We got lucky during our visit to the Easter Bunny this morning. Although personal cameras are not normally allowed and the photo packages tend to be pricey, we happened to appear on a morning when the professional camera equipment was not working. The ladies running the session were extremely accommodating and said that we could still let our children visit the Easter Bunny and take pictures with our own cameras instead, if we wanted to. I was thrilled! Despite not being any kind of photographer, I am delighted that I had the chance to capture many more moments of the visit—and for free!!

Eric and Katie said hello to the Easter Bunny. This was Eric’s first visit!

Katie wanted to wear one of her princess crowns this morning because she wanted to show it to the Easter Bunny. Longtime friends and readers will perhaps remember that the Easter Bunny is more of a big deal to Katie even than Santa Claus. She has loved him since the moment she laid eyes on him at 18 months old, when as we passed by him she asked me, unprompted, if she could sit on his lap that year. She talks about the Easter Bunny all year. Putting on her special crown this morning, she said, “I share all of my secrets with the Easter Bunny.” So sweet.

A hug for the Easter Bunny…while Eric takes thinks, “Hmmmm.” 😉

So this was a big moment. I saw Katie feeling the Easter Bunny’s eyes and wondered what she was doing. I thought it was an expression of more Easter Bunny love, but afterward she took my hand as we walked to Gymboree and observed quietly of her investigation, “The Easter Bunny’s eyes were made of fabric. He isn’t real.” My heartbeat vibrated to that delicate parental string: pride because she had used the scientific method to discover factual information about her world, and poignancy, because she was growing up right before my very eyes. Then I did what every parent does when she sees her child’s great love about to be crushed by reality: I fibbed my pants off, with a little tactful flair. “Oh,” I said, “he sure seems real to me! I love the Easter Bunny! It was fun to see him, wasn’t it?”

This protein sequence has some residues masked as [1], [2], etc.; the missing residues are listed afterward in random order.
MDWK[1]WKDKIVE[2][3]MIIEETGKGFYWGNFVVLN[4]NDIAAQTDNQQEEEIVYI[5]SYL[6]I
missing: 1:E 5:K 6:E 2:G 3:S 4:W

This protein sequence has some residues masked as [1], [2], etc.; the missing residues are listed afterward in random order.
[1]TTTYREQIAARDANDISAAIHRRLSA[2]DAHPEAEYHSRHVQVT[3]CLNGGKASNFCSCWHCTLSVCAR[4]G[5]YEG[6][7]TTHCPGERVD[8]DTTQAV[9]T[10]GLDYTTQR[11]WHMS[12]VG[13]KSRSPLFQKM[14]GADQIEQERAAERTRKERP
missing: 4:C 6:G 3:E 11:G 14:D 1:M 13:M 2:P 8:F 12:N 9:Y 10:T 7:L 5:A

I am not sure at all that she bought any of that, because all the way home, she kept saying, “His eyes were made of filters.” (She helps Boppa around the house a lot, so I know she was connecting the netting of the eyes with the material of the pond filter). I tried, “Well, maybe that is the way the Easter Bunny’s eyes are, sweetie.” She advanced her working hypothesis, “I thought they would be more like people eyes.” I conceded: “Well, that is a bit of a mystery, isn’t it?”

She asked her daddy, too, when she got home, explaining the situation, “His eyes were like filters.” Bill got on board quickly, and said, “Maybe that is a strange Easter Bunny. Maybe that’s how they are.”

I know now our days spent with childhood’s most fantastic mysteries are numbered; yet then again, it is only when we reach the ability to grapple with more objective reality that our true sense of magic and delicate miracle can actually begin in full. Science is a discipline of profound wonder, an art that reveals how deeply awesome and beautiful our lives in this world really are, an art that can only lead to more astonishment, wonder, questioning, and appreciation. We cannot begin to apprehend true gratitude until we fully understand our own fragility.

And in the end, despite her questions in her head about his eyes, Katie kissed him with all the love in her child’s heart anyway. We make a choice to see the magic in the things that make us wonder.

Had the professional camera been working today, I never would have had the pictures that captured this important narrative in Katie’s development. I could have written it for her, as I am doing now, to read when she is older, yet for her to be able to one day see it in process is truly an unusual gift. We got lucky today: we got pictures not only of the Easter Bunny, but of a moment when Katie’s brain began to make choices, began to grapple with what she suspects to be true and what she hopes to be true.  In this life, it will be her questions that arise from this process that will matter the most to the woman she becomes.

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